Fad diets and quick fixes make for advertising gold. “Beach body in 30 days!” “Purge your body with a juice detox!” “Get chiseled abs in 3 weeks!” Sounds pretty good to me! But we know that those promises often come up empty and we end up unchanged and even more discouraged than when we started.
“My friend has lost 20 pounds on a diet challenge; I think I’m going to try it!”
It’s not the first time I’ve had a client get excited about a quick fix solution. I get it, I’m impatient too (very), and who wouldn’t want fast results? But the excitement Rob was feeling when he burst in for his session left me a little worried.
Diet cycles are tough to watch my clients slog through. It always begins with such excitement, something new, the promise of results. Then a period of very restrictive eating, whether it’s 30 days or 12 weeks. If the client can make it through, they enjoy some short-lived success, but quickly return to their old habits and right back where they started.
This cycle can be painful, and it’s easy to fall into over and over. In this article I’ll show you 5 ways to turn your challenge diet into fuel for sustainable change.
#1 Enjoy the high
A challenge can be useful to gain a boost in motivation, and help you get excited about eating healthy and making positive food choices. It tells you that you’re ready to make a change and can help give you some insights into what can work for you in the long-term. If you’re feeling stuck in a rut, starting a challenge can be a good kickstart, just remember to approach it like a scientist. Take notes on what works for you during the challenge and what doesn’t so you can apply it when that challenge ‘high’ starts to wear off.
#2 Understand your drive
Given their short time frame, a challenge can help you understand your health and fitness goals, your frustrations, and the true driving factors behind your desire to change.
Ask yourself: “How have diet challenges worked for me in the past?” That can help you set realistic expectations for the challenge and post-challenge period.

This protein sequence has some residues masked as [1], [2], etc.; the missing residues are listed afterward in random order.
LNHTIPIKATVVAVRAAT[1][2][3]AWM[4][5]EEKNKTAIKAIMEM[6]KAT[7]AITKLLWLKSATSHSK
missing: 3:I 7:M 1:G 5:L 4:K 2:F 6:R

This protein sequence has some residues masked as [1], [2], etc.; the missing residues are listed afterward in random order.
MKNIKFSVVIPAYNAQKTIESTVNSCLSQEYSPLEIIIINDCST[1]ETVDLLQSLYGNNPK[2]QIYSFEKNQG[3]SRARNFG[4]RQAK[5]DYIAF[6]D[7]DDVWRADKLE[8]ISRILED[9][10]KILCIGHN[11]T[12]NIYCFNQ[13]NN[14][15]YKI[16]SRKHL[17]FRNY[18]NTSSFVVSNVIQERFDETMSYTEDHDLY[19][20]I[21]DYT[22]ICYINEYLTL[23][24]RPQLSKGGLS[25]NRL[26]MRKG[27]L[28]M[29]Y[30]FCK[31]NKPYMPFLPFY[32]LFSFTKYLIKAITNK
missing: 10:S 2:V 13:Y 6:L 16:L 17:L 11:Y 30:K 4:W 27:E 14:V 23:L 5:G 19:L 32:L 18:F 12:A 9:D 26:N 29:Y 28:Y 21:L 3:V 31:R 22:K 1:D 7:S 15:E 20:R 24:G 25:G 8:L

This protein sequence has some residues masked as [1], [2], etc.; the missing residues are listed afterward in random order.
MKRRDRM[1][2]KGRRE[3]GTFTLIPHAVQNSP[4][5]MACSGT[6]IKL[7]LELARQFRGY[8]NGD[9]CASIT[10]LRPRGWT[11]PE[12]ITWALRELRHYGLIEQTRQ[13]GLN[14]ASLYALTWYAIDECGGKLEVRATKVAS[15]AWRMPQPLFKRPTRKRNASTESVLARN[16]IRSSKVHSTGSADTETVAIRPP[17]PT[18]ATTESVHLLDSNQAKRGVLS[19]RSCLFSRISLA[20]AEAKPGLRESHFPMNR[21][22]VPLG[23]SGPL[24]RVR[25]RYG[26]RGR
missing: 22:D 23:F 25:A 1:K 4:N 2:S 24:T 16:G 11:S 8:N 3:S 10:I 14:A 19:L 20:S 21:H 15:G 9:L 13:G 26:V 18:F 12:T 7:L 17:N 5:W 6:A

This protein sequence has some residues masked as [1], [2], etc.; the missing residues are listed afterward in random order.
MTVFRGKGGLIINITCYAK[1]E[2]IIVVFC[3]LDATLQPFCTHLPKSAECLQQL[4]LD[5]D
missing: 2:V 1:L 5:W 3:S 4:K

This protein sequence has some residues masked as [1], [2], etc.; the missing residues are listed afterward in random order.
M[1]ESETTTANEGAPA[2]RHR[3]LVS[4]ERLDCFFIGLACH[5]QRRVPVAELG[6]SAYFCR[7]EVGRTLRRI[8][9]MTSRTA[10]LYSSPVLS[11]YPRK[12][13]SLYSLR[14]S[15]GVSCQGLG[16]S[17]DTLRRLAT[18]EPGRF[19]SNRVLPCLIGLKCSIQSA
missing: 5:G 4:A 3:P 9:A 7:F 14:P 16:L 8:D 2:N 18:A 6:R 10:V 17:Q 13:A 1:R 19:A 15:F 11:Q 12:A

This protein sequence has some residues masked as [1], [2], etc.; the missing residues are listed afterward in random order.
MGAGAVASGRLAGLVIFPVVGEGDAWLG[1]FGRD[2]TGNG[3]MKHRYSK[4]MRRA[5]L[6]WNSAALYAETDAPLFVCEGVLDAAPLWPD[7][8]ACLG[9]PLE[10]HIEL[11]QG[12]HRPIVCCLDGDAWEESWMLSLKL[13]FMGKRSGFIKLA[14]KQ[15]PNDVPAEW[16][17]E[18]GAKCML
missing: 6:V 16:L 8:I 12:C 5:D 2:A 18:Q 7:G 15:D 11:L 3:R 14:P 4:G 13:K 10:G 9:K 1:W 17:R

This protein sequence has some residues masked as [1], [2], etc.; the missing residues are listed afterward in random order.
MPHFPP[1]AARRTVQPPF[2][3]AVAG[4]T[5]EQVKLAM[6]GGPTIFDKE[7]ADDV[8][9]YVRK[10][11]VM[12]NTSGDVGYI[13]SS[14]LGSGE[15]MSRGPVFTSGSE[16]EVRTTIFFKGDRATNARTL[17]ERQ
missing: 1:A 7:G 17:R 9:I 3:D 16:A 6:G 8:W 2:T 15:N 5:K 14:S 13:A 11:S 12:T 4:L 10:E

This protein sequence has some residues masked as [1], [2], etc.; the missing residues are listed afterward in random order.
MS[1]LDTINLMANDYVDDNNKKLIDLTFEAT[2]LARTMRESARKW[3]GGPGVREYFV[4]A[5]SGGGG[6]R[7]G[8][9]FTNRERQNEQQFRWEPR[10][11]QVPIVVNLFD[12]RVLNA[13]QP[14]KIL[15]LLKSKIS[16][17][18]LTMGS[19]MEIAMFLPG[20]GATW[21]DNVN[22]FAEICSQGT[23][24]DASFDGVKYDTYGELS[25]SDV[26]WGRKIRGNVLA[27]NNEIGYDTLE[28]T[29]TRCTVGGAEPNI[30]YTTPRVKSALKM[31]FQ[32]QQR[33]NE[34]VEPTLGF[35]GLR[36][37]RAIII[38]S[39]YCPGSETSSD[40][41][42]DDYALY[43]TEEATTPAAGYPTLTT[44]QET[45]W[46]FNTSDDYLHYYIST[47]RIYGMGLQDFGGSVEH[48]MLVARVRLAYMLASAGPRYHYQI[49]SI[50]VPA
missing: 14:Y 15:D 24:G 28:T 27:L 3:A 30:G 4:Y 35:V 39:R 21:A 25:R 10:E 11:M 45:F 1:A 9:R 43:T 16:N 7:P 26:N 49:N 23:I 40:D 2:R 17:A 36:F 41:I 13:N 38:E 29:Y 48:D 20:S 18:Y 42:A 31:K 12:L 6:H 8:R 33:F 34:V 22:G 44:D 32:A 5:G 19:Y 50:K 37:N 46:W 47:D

Next, ask yourself:
“Why do you want to do this challenge?”
“What do you hope to get out of it?”
“Why is that important to you?”
“And why is that important to you?”
Now you have a better understanding of your pain points and your true motivation. That will help you be more successful during the challenge, and after it ends, too.
#3 Create a plan
With any short-term challenge, you’re going to make a bunch of changes all at once. A lot of these changes aren’t meant to last, no one is going to stay on a juice cleanse for the rest of their life.
Identify some healthy habits that you can incorporate during your challenge that will help you stay successful and have a better chance of carrying on once the challenge is complete.
Use behavior focused habits that align with your challenge.
If you’re only eating whole foods for 30 days, a good habit might be to practice packing your lunch every morning to help you stay on track.
Maybe it’s a “no sweets” challenge. Good habits could be eating slowly and incorporating healthy proteins and fats into your meals to help you feel more satisfied after eating.
By then end of the challenge you not only have some success to build on, but a foundation of habits to help you carry on.
#4 Feedback not failure
Challenges are tough. They involve some sort of restrictive behavior, and it’s not uncommon to have some slip ups along the way. Reframe your thinking to explore what went wrong when you "fail" and come up with solutions for the future.